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Digital deformities in children under 6

Discussion in 'Pediatrics' started by whaley, Jan 19, 2006.

  1. whaley

    whaley Welcome New Poster


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    Hi all,

    I have been receiving recently quite a few referrals for children with digital deformites, usually adductovarus digits of the 3rd or 4th toes. These toes deformities are flexible and usually unilateral.

    I have been looking into newer treatments/interventions for these toes. Much of what I have read suggests that taping and splinting are not great treatments for these toes. I have been looking more into manipulation/stretching for the parents to do.

    I have been creating silicon toe props/wedges for these children as they produce a good aesthetic results - however I am well aware that when the device is removed the toe will return to its 'natural' position. Is there any point in trying to straighten these toes?

    I'm looking for other treatments/interventions that I can try on these little children some of which are only 8weeks old.

    Any suggestions would be greatly appreciated.

    Kirsten
     
  2. Craig Payne

    Craig Payne Moderator

    Articles:
    6
    Next to nothing has changed in a very long time with regard to the management of this. Splinting, by whichever method (tape, moldable compounds, toe props etc) have been around for a very long time and guess they will be the mainstay for a very long time. Surgery reseverd for the severe, rigid and older, though minor soft tissue procedures are sometimes used on the less rigid and younger.

    One thing to keep in mind is that "critical" age in which heel-toe gait develops (ie 6+ years) - as soon as that happen the MPJ's start dorsiflexing and the windlass starts working (and it works on ALL digits, not just the hallux - its just works to a lesser extent on digits 2-5). The reverse windlass is a powerfull means of digital purchase which starts when the windlass get activated in these kids -- the finds of forces involved may go a long way to "self correcting" these problems to a certain extent.

    There certainly is limited (or probably no) data on the natural history of these types of digital deformity in kids.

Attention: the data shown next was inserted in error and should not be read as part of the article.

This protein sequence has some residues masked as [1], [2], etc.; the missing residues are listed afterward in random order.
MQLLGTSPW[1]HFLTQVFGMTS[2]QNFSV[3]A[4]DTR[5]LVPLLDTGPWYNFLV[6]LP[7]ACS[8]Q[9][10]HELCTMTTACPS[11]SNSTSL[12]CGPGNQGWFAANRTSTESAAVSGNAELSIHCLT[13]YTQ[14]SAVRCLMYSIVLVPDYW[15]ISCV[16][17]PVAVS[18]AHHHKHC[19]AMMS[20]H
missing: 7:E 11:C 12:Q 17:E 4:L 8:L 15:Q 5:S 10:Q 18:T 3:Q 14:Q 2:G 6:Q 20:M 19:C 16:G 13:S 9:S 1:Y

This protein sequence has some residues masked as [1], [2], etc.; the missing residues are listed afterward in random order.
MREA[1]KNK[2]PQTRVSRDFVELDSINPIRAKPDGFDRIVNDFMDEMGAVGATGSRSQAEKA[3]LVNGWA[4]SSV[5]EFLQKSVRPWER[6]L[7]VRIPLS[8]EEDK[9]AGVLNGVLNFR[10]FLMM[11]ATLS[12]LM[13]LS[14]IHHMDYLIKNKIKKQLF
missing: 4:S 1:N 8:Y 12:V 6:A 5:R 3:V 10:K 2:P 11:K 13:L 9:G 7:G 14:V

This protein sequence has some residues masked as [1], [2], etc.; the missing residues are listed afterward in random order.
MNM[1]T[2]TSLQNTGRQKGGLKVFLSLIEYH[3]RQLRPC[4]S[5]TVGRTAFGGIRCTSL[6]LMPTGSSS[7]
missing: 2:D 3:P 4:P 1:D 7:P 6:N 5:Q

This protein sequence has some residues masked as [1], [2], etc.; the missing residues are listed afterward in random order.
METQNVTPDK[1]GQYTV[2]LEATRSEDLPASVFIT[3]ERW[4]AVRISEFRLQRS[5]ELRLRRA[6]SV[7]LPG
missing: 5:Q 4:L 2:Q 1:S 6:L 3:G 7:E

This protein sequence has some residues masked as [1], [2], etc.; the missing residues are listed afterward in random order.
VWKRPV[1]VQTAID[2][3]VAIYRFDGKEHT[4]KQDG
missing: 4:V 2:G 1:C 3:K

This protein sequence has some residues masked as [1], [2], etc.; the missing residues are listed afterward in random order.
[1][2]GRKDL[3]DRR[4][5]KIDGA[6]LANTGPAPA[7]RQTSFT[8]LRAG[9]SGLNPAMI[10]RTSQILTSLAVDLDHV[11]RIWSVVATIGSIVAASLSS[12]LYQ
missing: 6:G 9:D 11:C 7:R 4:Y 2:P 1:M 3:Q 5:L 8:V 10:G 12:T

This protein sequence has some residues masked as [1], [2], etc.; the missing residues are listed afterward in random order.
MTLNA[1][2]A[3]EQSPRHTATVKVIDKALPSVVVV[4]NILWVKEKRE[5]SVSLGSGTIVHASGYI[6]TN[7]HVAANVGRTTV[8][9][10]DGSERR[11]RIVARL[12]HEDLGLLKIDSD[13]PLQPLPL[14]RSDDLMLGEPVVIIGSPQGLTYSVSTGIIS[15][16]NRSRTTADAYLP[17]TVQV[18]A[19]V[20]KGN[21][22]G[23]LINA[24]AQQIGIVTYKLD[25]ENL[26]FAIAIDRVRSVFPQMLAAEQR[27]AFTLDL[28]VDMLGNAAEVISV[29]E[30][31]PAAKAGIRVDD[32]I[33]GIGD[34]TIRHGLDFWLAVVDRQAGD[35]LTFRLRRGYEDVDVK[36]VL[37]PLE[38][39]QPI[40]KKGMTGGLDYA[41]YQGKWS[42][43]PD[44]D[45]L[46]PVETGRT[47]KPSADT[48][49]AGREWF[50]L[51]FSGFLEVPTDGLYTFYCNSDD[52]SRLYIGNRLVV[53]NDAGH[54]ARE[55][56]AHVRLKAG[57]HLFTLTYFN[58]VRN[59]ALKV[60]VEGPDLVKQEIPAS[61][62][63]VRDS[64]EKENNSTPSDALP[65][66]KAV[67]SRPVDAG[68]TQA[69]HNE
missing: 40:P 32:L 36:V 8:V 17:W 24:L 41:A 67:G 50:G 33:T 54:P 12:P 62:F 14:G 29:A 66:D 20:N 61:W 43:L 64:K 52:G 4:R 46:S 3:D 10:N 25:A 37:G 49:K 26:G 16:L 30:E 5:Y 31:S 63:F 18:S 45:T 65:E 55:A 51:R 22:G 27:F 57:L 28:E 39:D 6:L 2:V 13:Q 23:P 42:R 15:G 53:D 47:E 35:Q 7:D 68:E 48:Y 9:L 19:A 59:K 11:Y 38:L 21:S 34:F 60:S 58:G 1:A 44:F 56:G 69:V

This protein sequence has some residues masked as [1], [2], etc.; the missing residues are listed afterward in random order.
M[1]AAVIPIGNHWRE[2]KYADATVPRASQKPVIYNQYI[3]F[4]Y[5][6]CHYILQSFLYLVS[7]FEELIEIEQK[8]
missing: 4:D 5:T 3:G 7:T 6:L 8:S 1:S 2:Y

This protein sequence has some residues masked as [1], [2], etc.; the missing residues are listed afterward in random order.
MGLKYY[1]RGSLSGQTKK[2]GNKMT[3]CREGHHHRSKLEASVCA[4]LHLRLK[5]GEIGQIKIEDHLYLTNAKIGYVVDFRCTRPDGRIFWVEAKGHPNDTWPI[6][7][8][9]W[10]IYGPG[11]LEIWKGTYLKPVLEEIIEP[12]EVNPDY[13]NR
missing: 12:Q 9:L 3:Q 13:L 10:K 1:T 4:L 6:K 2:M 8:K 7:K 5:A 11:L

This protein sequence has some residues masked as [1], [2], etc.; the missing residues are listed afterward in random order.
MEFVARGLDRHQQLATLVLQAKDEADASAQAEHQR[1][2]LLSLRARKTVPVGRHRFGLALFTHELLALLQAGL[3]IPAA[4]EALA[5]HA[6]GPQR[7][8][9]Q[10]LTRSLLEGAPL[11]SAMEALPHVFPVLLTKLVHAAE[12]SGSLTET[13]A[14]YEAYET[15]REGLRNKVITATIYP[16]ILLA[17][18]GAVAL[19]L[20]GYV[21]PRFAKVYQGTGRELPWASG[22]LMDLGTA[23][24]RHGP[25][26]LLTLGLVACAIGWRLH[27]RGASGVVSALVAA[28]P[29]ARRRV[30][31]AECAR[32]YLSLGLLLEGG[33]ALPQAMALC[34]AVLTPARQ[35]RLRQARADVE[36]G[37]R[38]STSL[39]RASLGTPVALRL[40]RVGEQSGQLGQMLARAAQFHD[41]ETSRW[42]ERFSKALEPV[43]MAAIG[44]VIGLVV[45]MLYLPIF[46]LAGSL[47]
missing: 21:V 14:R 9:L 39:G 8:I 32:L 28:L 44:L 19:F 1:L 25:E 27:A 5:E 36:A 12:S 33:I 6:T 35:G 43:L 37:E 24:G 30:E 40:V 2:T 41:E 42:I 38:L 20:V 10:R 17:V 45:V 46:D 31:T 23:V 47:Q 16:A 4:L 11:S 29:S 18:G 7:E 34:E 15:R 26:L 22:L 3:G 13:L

CP (looking out over Times Square :cool: )
     
    Last edited: Jan 21, 2006
  3. emoclew

    emoclew Member

    Hi Kirsten,

    I feel the same way too. Often the parents want a quick fix, and people seem to be looking for a lot more intervention these days. I generally don't intervene at all with the under 5's if their gait appears "normal" in other areas and they are not in pain or have any other symptoms. Sometimes we just have these quirky little traits and if they're not causing any harm or pain then what does it matter.Sorry I have no suggestions though.

    Lisa
     
  4. Cameron

    Cameron Well-Known Member

    Kirsten

    A high percentage of curly toes will self correct as femurs derotate. Some argue to wait until the child is seven plus, before seriously attempting any treatment and only when there are other symptoms suggesting abnormal development. Under sixes also present other challenges such as non compliance even with concerned parents and patient practitioners. Taken these as givens combined with parent (unrealistic but understandable) concerns for their off spring silicone props provide some comfort with measurable results. This may be argued as better than nothing and provided there is no harm done then all we can do.

    As clinicians we can underestimate ourselves and the value we give to ourtclients by seeking to do more. As Craig has pointed out nothing has emerged to replace conservative palliation at this age.

    Cheers
    Cameron

    New York Craig? There is a brilliant Sex Museum in the big Apple.
     
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